By CONNOR SMITHEE
Capital News Service
LANSING — It’s no secret that the Great Lakes are dangerous.
Since the beginning of 2019, 75 drowning deaths have been confirmed in the Great Lakes, according to the Great Lakes Surf Rescue Project.
Its records show 816 people have drowned since the group started keeping count in 2010.
One death happened at South Haven’s South Beach on July 13. A 13-year-old boy and a man he was swimming with both started struggling, according to local news reports. The man was rescued, but the boy was not, even though rescuers were on the scene within three minutes of a 911 call.
After 22 minutes of searching, the boy was found about 100 yards from the pier. Attempts to revive him failed.
Most city and state Lake Michigan beaches, have not staffed lifeguards for years, and in some cases decades.
“I believe a lifeguard was his only chance that day,” said Dave Benjamin, the executive director of public relations and project management for the Great Lakes Surf Rescue Project.
When someone is drowning, three minutes can be too late, Benjamin said. A person’s heart stops after they have been submerged for three minutes. Someone submerged for 10 minutes, has a 14% chance of survival.
The lack of lifeguards is not something that is exclusive to South Haven. The Department of Natural Resources eliminated lifeguards at state parks in the 1990s due to liability, expense, and the difficulty of filling the positions, said Ron Olson, the agency’s chief of parks and recreation.
There are no plans to bring them back, he said.
Olson was not with the agency when the decision was made to get rid of beach lifeguards. Many of the drowning events since then have happened in areas that were not open for swimming, he said.
Since the elimination of lifeguards, the agency has implemented a flag system to notify park visitors of water conditions. A green flag signals safe water conditions, yellow alerts swimmers to use caution and a red means that they should stay out.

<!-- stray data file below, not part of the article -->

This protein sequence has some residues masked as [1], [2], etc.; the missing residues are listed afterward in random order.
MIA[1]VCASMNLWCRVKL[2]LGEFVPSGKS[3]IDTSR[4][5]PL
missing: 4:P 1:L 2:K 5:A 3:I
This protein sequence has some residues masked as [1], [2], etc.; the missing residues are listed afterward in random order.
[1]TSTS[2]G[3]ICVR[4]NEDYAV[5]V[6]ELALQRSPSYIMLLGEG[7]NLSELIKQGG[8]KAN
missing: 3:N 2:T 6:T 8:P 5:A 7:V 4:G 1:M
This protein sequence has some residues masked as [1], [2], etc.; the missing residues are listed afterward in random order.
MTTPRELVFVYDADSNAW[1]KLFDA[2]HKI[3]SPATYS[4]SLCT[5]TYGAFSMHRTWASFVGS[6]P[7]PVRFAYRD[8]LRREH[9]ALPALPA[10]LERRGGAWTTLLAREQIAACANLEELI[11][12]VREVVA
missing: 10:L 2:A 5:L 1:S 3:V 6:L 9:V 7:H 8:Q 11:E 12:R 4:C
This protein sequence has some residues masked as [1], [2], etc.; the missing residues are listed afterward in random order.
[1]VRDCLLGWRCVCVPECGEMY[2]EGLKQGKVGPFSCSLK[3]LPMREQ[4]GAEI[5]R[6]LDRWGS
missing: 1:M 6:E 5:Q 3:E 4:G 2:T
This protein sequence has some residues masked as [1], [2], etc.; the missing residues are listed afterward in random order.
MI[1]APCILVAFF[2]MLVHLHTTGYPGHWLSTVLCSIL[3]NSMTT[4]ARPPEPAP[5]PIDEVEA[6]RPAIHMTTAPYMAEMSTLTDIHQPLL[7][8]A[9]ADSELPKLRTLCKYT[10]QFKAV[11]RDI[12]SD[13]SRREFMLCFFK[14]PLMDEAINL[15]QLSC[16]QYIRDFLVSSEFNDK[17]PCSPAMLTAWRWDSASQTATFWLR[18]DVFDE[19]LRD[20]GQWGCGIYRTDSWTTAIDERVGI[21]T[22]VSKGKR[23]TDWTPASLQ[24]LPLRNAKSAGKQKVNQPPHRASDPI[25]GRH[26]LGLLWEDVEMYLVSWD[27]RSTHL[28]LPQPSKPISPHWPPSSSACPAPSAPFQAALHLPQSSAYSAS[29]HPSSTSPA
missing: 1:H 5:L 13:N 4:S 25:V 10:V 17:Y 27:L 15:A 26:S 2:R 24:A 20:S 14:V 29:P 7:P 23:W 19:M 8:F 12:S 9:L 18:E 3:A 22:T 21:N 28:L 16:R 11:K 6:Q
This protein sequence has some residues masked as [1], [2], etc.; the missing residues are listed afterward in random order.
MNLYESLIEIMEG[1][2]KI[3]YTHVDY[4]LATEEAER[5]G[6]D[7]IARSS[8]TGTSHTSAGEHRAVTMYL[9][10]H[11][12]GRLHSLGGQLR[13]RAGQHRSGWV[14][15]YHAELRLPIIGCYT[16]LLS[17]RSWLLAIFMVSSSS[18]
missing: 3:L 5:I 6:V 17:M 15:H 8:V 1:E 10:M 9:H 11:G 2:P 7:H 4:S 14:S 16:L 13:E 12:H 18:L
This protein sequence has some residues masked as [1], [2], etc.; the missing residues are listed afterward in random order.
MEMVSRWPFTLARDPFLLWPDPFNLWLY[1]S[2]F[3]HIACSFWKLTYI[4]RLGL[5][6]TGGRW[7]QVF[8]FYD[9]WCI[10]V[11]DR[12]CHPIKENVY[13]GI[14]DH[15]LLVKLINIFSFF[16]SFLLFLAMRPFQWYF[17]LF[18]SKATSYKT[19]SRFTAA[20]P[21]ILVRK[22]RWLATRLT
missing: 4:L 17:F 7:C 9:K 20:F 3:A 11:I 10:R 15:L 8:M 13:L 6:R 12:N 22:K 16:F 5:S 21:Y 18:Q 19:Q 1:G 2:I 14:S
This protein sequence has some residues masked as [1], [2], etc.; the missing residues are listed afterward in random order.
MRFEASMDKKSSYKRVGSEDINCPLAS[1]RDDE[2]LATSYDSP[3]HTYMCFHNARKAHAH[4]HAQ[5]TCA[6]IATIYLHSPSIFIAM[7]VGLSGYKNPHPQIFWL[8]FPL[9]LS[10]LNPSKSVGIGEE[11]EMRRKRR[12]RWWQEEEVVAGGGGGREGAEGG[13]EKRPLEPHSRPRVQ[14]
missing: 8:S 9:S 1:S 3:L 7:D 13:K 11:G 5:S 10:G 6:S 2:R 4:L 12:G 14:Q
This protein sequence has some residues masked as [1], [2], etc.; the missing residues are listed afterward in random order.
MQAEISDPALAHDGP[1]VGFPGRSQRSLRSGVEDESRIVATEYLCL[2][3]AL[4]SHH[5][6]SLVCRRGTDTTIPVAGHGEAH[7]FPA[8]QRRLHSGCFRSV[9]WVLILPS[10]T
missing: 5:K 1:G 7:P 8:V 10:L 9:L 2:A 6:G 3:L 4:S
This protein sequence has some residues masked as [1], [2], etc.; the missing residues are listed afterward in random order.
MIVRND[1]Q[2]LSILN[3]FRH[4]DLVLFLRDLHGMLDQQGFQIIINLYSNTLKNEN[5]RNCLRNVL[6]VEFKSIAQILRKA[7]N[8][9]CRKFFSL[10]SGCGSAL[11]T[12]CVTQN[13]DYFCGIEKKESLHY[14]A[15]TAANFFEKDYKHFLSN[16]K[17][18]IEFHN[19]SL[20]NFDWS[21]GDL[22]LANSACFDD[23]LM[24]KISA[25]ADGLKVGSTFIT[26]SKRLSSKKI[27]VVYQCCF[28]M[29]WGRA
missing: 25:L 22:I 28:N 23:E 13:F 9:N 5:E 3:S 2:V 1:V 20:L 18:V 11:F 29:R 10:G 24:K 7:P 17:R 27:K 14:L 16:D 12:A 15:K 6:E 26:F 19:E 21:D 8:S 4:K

The flag system, coupled with other parts of the department’s emergency action plan, helps keep visitors safe, Olson said.
Now only a couple of Michigan cities have beach lifeguards. New Buffalo, near the Michigan/Indiana border, staffed five lifeguards on its Lake Michigan beach last summer.
The city has trouble finding enough lifeguard candidates who are certified and willing to work at the beach, said Kristen D’Amico, New Buffalo’s parks director. It considered cutting the lifeguard program due to costs, but has continued to keep it and has budgeted it for the next couple of years, she said.
The Great Lakes has 4,530 miles of U.S. coastline.
And other Great Lakes states face similar challenges. The Ohio Department of Natural Resources eliminated its program in 2001 because, “lifeguards at state public beaches can provide a false sense of security for some parents,” David Roorbach, the agency’s public information officer, said in an email.
Olson and D’Amico agree that there are problems with parents not watching their children when a lifeguard is present, leading to more water safety problems.
The Ohio DNR focuses on water safety education for its visitors, Roorbach said. The agency recommends that visitors bring a lifejacket, always having an adult watch children and use the buddy system.
Benjamin said that when considering the cost of lifeguards, many funding boards don’t consider the cost of a body recovery. A helicopter and search team can cost tens of thousands of dollars, making the expense of one drowning a massive cost.
Staffing lifeguards would save more lives and would be a good use of the state’s budget, Benjamin said.
“Lifeguards are first responders on the beach,” he said. “When seconds count, without lifeguards, help is minutes away.”